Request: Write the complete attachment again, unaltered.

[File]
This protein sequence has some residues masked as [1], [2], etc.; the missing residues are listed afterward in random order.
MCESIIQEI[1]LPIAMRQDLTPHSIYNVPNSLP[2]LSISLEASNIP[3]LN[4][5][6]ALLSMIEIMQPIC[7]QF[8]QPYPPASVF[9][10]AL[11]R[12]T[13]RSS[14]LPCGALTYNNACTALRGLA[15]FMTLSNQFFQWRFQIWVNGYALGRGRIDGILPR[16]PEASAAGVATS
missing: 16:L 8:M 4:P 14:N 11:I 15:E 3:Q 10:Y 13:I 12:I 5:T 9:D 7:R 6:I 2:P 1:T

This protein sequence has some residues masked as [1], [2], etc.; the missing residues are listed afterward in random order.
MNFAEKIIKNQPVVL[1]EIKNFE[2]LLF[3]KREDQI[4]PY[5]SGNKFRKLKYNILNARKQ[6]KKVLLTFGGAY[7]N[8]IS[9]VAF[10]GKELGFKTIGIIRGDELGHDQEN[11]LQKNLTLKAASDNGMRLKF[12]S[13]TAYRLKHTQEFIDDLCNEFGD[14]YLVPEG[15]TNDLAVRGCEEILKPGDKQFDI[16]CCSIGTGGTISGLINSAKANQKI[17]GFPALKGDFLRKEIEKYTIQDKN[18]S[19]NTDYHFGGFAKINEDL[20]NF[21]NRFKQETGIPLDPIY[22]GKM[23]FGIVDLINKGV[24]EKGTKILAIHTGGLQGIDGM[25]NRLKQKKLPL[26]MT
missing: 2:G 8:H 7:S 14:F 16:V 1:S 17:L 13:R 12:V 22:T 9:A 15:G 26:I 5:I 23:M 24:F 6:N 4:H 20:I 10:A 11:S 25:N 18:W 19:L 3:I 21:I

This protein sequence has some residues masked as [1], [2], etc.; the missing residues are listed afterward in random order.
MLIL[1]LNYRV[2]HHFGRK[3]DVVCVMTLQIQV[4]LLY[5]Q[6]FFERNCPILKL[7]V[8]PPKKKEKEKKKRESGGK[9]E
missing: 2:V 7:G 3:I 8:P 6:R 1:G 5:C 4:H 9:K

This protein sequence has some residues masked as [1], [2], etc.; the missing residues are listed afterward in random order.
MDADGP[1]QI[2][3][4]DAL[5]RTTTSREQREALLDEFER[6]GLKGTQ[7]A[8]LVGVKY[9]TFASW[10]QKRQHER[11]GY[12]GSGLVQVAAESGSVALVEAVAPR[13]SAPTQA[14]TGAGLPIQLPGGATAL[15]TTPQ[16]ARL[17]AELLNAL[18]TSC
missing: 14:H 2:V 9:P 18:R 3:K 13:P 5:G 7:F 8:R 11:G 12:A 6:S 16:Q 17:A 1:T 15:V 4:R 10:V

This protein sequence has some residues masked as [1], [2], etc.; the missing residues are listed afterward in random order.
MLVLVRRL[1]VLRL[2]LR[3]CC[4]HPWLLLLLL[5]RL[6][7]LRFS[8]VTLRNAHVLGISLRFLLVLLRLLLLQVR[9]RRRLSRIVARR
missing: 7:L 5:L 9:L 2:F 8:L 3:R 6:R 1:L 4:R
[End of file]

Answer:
This protein sequence has some residues masked as [1], [2], etc.; the missing residues are listed afterward in random order.
MCESIIQEI[1]LPIAMRQDLTPHSIYNVPNSLP[2]LSISLEASNIP[3]LN[4][5][6]ALLSMIEIMQPIC[7]QF[8]QPYPPASVF[9][10]AL[11]R[12]T[13]RSS[14]LPCGALTYNNACTALRGLA[15]FMTLSNQFFQWRFQIWVNGYALGRGRIDGILPR[16]PEASAAGVATS
missing: 16:L 8:M 4:P 14:N 11:I 15:E 3:Q 10:Y 13:I 12:I 5:T 9:D 7:R 6:I 2:P 1:T

This protein sequence has some residues masked as [1], [2], etc.; the missing residues are listed afterward in random order.
MNFAEKIIKNQPVVL[1]EIKNFE[2]LLF[3]KREDQI[4]PY[5]SGNKFRKLKYNILNARKQ[6]KKVLLTFGGAY[7]N[8]IS[9]VAF[10]GKELGFKTIGIIRGDELGHDQEN[11]LQKNLTLKAASDNGMRLKF[12]S[13]TAYRLKHTQEFIDDLCNEFGD[14]YLVPEG[15]TNDLAVRGCEEILKPGDKQFDI[16]CCSIGTGGTISGLINSAKANQKI[17]GFPALKGDFLRKEIEKYTIQDKN[18]S[19]NTDYHFGGFAKINEDL[20]NF[21]NRFKQETGIPLDPIY[22]GKM[23]FGIVDLINKGV[24]EKGTKILAIHTGGLQGIDGM[25]NRLKQKKLPL[26]MT
missing: 2:G 8:H 7:S 14:F 16:V 1:S 17:L 13:R 12:V 22:T 9:A 15:G 26:I 5:I 23:M 24:F 6:N 4:H 20:I 10:A 11:S 25:N 18:W 19:L 3:I 21:I

This protein sequence has some residues masked as [1], [2], etc.; the missing residues are listed afterward in random order.
MLIL[1]LNYRV[2]HHFGRK[3]DVVCVMTLQIQV[4]LLY[5]Q[6]FFERNCPILKL[7]V[8]PPKKKEKEKKKRESGGK[9]E
missing: 2:V 7:G 3:I 8:P 6:R 1:G 5:C 4:H 9:K

This protein sequence has some residues masked as [1], [2], etc.; the missing residues are listed afterward in random order.
MDADGP[1]QI[2][3][4]DAL[5]RTTTSREQREALLDEFER[6]GLKGTQ[7]A[8]LVGVKY[9]TFASW[10]QKRQHER[11]GY[12]GSGLVQVAAESGSVALVEAVAPR[13]SAPTQA[14]TGAGLPIQLPGGATAL[15]TTPQ[16]ARL[17]AELLNAL[18]TSC
missing: 14:H 2:V 9:P 18:R 3:K 13:P 5:G 7:F 8:R 11:G 12:A 6:S 16:Q 17:A 1:T 15:V 4:R 10:V

This protein sequence has some residues masked as [1], [2], etc.; the missing residues are listed afterward in random order.
MLVLVRRL[1]VLRL[2]LR[3]CC[4]HPWLLLLLL[5]RL[6][7]LRFS[8]VTLRNAHVLGISLRFLLVLLRLLLLQVR[9]RRRLSRIVARR
missing: 7:L 5:L 9:L 2:F 8:L 3:R 6:R 1:L 4:R